Vinita Kinra

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Citoyenneté, Immigration, Histoire des Noirs/Patrimoine africain, Patrimoine asiatique, Racisme/Discrimination, Francophonie, Droits de la personne et justice sociale, Identité et patrimoine, Multiculturalisme et diversité, Adaptation à la vie au Canada


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Vinita Kinra was born in Milton (Ontario) on June 2, 1975, and holds a Master’s degree in French. She debuted her career as an English teacher in France with prestigious high school, Lycée Internationale Stendhal, followed by lectureship at Université Stendhal and Université d’Orléans.

She is an internationally renowned author, public speaker and activist, best known for her collection of fictional short stories, Pavitra in Paris, published to critical acclaim in 2013.

Vinita’s sharp, thought-provoking quotations have appeared alongside world legends like Gandhi, Buddha, Einstein, Jimmy Carter and H.G. Wells. Her next book, IMAGINE: Selected Quotations, is launching in the fall of 2015. Many of her quotations have been adopted by business houses, fashion schools and international organizations for their powerfully fresh take on pertinent global issues like environmental protection, religious harmony, nation building, friendship, love, destiny, death, success, wisdom, spirituality and much more.

Vinita is a sought after public speaker, invited frequently to deliver speeches in English and French at schools, community groups, womens’ organizations, and writers’ and entrepreneurs’ groups throughout the Greater Toronto Area. Her speeches on the need to fight racism and discrimination, global warming, gender inequality, social injustice and violation of human rights have received wide media attention, including CBC.

Vinita is at work on her novel, Live and Let us Live, a gripping suspense between life and death, set in the burning backdrop of climate change in the pristine Himalayan valleys of India.

Please visit to learn more about the author and her works.


I cannot narrate my story of immigration without confusing my audience. That’s because I didn’t immigrate to Canada; I just reconnected with my birth country in a somewhat meandering zigzag way.

I was born in Canada—the world’s second largest country in area—but raised in India: also the world’s second largest, but in population. That easily translated into being pushed out laboriously by my screaming mother in the privacy of a private room, unlike India, where several women could be diligently engaged in laborious pushing and screaming, sprawled on precious space in a tight dormitory-style hospital labour room. In Canada, birth was celebrated as a rarity; In India, it was repetitive routine—almost a national pastime—explaining the multiplication of human race at the speed of light.

I went from a land of snowstorms and freezing rain and arctic squalls to one of dust storms and sweat rain and heat strokes when I returned to India with my family at the age of 2.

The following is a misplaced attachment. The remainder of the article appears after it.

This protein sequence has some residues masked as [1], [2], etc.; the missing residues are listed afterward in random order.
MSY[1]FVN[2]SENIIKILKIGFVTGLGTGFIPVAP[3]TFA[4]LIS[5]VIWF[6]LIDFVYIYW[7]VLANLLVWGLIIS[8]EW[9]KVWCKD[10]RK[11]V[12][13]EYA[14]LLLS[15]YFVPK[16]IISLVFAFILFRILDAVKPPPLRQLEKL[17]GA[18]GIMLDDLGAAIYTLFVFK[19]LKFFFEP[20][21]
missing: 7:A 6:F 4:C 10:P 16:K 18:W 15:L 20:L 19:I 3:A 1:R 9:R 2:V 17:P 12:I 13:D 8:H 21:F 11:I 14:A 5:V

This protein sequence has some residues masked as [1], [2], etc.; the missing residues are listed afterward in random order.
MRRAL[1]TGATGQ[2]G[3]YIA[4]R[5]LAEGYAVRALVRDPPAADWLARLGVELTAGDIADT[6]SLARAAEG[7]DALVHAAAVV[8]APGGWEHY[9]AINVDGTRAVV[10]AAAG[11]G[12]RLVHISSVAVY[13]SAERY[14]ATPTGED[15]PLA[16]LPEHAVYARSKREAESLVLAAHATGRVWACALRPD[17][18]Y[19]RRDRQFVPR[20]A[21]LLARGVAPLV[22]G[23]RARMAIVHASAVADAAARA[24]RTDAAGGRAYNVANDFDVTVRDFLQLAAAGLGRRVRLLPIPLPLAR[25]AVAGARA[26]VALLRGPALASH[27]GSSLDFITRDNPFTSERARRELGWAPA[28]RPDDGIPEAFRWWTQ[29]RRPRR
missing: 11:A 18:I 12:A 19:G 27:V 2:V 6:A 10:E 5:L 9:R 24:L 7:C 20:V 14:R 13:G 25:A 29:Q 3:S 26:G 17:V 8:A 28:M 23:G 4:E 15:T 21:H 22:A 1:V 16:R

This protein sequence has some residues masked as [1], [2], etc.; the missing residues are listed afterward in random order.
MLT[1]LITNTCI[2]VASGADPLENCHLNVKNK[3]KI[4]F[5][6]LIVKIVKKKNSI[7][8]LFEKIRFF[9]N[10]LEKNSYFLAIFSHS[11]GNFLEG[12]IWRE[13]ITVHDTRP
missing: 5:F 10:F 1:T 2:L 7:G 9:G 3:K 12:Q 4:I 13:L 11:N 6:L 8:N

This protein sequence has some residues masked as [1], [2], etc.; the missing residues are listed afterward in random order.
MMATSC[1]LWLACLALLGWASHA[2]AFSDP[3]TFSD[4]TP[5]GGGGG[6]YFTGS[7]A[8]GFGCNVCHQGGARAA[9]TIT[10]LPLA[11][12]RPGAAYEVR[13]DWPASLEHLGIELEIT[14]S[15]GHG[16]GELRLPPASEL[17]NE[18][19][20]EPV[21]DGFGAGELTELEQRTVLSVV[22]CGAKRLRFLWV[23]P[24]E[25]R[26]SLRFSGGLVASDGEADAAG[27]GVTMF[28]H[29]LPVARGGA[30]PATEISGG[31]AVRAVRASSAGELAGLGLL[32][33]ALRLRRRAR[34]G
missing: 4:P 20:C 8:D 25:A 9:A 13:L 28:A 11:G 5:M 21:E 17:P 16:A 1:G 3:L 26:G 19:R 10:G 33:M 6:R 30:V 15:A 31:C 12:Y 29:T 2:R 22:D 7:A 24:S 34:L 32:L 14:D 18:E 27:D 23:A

I adjusted fast as my baby tongue hadn’t yet been permanently rolled in the famous North American way, and was content calling “Hamburrgers” “Hambuggers” as I was brought up vegetarian anyway.

So when I came back to Canada after almost 3 decades, I shuddered at seeing young and old courting dead bodies and zombies, witches and ghosts on Halloween, when we left them to the eerie peace and solitude of graveyards and cemeteries in India.

I regarded the poppies pinned to blazers and coats with interest and curiosity on Remembrance Day, wondering how common people were allowed to look so important. Indian kids grew up to images of their first Prime Minister Jawaharlal Nehru sporting a fresh-plucked red rose bud on his tuxedo breast pocket, thus lending the concept of flowers on clothing a privilege accessible only to the elite few.

Then came the blizzard of confusion and paradoxes which far surpassed mundane discomforts of driving on your left instead of right, and wondering how bus drivers found time to warn passengers to “watch their step” while exiting, when in India, exiting was an effortless violent push by burly dismounting crowds.

I have since trained myself to stand in line at all possible occasions; say “Thank you” and “Sorry” as often as I breathe; and refrain from hooting unpopular actors in movie theatres. But the only discrepancy that still bothers me with a nagging sense of deceit is the inability to disregard sticker prices in stores and haggle them down to my personal budget for the month. The coveted “art of bargaining” was one of my finest legacies from India, which I had to grudgingly renounce in Canada. Now, I cross December 26th on my calendar every year—my annual opportunity to challenge store owners and coax them into a price wrestling match on Boxing Day—undeniably my favourite day of the year!